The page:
One of the fascinating aspects of Italian wine is the number of varietals under the radar, especially in renowned areas such as Tuscany and Piedmont. It’s hard to acquire cachet when you’re up against Brunello and Classico, Barolo and Barbaresco….which is the fate of Grignolino.
Grown in the communes of Asti and Monferrato Casale since Medieval times, the name may come from the local dialect term for grape seed. Typically it has high levels of acidity and surprisingly strong tannins for a wine that is Pinot-like in color. In fact, one of its many local aliases is Nebbiolo Rosato.
This single-vineyard version from Gaudio was harvested late to enhance its depth and extraction of flavor and pigment. Whereas some Grignolinos can be light and almost effervescent, this shows an integration of fruit and tannins in a balanced structure. Faint scents of roses can be found on a subtle nose. Just ripe enough, red fruit is accompanied by white pepper and a dash of mildly tingling minerals. The overall effect is refreshing and eminently drinkable.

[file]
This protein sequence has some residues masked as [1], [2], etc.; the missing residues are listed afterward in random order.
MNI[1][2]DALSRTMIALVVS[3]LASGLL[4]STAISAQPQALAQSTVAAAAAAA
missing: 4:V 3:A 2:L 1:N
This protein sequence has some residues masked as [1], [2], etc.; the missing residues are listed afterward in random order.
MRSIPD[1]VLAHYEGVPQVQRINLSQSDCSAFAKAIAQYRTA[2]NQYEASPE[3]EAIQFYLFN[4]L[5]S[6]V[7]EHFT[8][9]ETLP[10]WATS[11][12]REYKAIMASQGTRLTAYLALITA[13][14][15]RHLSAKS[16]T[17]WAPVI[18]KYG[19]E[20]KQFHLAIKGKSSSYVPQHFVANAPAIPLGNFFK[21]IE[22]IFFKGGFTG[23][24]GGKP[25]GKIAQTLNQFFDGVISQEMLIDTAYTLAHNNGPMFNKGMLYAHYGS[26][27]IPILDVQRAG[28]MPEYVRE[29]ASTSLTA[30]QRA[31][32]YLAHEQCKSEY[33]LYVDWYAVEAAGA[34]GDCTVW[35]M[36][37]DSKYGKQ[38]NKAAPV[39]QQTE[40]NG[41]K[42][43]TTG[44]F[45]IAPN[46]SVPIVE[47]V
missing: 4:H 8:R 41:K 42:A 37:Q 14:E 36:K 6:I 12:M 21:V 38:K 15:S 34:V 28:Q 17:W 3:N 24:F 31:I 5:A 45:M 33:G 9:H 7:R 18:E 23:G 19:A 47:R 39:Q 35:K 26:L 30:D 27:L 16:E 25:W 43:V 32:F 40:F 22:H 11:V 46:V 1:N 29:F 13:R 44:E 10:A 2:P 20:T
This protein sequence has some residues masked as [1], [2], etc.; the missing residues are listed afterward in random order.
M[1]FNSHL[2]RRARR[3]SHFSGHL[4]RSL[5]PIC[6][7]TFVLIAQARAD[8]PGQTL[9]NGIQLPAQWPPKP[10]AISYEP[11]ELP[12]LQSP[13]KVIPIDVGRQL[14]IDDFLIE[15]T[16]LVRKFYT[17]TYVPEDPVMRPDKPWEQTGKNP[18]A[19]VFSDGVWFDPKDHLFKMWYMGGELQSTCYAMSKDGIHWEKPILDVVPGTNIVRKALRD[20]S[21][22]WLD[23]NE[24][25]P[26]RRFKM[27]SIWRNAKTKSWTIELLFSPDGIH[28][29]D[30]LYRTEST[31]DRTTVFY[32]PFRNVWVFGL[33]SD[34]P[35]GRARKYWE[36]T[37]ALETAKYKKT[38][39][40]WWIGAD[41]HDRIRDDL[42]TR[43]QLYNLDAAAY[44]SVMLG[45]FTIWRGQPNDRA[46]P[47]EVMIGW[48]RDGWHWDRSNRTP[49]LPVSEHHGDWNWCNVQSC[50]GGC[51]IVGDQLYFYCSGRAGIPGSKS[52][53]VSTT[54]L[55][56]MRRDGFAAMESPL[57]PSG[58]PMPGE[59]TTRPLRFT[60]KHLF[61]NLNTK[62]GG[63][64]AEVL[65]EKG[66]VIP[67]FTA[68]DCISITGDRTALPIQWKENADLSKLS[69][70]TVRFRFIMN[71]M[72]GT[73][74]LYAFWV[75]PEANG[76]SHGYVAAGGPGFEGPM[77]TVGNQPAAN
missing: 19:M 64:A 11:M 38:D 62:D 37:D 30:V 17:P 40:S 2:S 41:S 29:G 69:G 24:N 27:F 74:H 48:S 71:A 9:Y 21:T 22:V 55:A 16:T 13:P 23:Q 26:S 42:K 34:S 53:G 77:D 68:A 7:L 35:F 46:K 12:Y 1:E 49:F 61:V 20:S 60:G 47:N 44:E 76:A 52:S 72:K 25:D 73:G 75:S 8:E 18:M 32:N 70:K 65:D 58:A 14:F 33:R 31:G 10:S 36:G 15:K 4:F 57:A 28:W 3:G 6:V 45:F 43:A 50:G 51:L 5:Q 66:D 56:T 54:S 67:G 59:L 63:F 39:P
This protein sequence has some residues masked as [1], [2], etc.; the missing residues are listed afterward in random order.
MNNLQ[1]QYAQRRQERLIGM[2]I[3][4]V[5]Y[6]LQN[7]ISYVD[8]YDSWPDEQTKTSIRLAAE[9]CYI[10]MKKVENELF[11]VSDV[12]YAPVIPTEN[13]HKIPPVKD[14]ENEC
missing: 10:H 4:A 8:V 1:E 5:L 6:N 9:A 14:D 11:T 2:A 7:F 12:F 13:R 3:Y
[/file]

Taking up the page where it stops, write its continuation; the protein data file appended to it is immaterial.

Because of the cutting acidity, it can hold its own with cheese-based dishes or creamy sauces, as well as aged local cheeses and Crudo. For other ideas, come to a food and wine pairing class!